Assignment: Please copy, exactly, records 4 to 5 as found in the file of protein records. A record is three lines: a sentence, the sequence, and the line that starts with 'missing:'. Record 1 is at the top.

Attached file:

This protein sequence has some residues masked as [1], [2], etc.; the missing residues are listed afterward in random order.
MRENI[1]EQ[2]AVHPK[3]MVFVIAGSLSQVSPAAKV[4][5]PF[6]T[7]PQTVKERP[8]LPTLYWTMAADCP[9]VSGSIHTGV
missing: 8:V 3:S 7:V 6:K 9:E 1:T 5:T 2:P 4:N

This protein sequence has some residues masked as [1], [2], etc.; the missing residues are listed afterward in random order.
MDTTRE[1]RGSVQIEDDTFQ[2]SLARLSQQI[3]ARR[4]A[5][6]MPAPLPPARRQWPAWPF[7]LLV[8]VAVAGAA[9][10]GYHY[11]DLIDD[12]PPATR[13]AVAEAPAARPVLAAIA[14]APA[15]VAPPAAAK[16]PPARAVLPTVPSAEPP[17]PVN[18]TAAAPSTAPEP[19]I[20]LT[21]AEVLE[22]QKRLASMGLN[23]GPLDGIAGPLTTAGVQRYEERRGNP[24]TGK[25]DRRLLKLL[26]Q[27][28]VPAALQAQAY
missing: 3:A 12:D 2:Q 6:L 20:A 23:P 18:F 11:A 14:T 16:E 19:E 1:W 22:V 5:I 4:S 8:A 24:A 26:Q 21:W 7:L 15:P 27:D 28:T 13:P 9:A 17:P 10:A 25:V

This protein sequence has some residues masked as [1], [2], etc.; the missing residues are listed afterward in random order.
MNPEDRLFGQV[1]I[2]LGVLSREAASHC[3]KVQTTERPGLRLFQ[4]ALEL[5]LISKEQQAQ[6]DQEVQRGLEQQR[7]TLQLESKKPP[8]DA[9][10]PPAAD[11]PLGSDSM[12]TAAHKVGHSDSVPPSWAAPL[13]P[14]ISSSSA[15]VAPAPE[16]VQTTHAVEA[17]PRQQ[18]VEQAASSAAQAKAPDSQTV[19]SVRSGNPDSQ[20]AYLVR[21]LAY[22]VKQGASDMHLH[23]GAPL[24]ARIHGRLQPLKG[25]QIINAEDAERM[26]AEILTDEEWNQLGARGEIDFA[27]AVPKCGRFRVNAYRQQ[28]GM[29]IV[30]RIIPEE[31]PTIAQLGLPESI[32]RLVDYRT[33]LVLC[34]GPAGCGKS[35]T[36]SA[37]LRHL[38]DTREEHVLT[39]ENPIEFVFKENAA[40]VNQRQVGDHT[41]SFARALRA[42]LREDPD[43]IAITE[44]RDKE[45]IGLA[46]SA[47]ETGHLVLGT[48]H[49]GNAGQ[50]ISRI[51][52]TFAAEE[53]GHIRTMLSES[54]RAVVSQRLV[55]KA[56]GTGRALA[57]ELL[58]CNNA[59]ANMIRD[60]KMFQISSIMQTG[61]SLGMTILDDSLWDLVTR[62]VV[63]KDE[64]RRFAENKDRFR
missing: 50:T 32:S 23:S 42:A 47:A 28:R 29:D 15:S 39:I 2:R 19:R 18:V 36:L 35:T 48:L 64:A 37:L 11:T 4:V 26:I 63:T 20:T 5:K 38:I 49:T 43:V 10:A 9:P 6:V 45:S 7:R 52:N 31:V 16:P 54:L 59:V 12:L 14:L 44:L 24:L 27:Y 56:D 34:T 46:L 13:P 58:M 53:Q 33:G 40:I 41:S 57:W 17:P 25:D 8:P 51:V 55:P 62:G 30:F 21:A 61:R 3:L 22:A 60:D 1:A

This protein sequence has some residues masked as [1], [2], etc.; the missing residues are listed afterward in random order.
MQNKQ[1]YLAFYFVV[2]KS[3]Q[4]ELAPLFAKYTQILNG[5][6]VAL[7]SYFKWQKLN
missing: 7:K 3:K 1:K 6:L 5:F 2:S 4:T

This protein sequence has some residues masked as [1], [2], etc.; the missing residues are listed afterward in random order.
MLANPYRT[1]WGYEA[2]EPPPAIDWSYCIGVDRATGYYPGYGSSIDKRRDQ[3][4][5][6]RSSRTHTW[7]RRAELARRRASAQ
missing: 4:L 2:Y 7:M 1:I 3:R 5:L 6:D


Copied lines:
This protein sequence has some residues masked as [1], [2], etc.; the missing residues are listed afterward in random order.
MQNKQ[1]YLAFYFVV[2]KS[3]Q[4]ELAPLFAKYTQILNG[5][6]VAL[7]SYFKWQKLN
missing: 7:K 3:K 1:K 6:L 5:F 2:S 4:T

This protein sequence has some residues masked as [1], [2], etc.; the missing residues are listed afterward in random order.
MLANPYRT[1]WGYEA[2]EPPPAIDWSYCIGVDRATGYYPGYGSSIDKRRDQ[3][4][5][6]RSSRTHTW[7]RRAELARRRASAQ
missing: 4:L 2:Y 7:M 1:I 3:R 5:L 6:D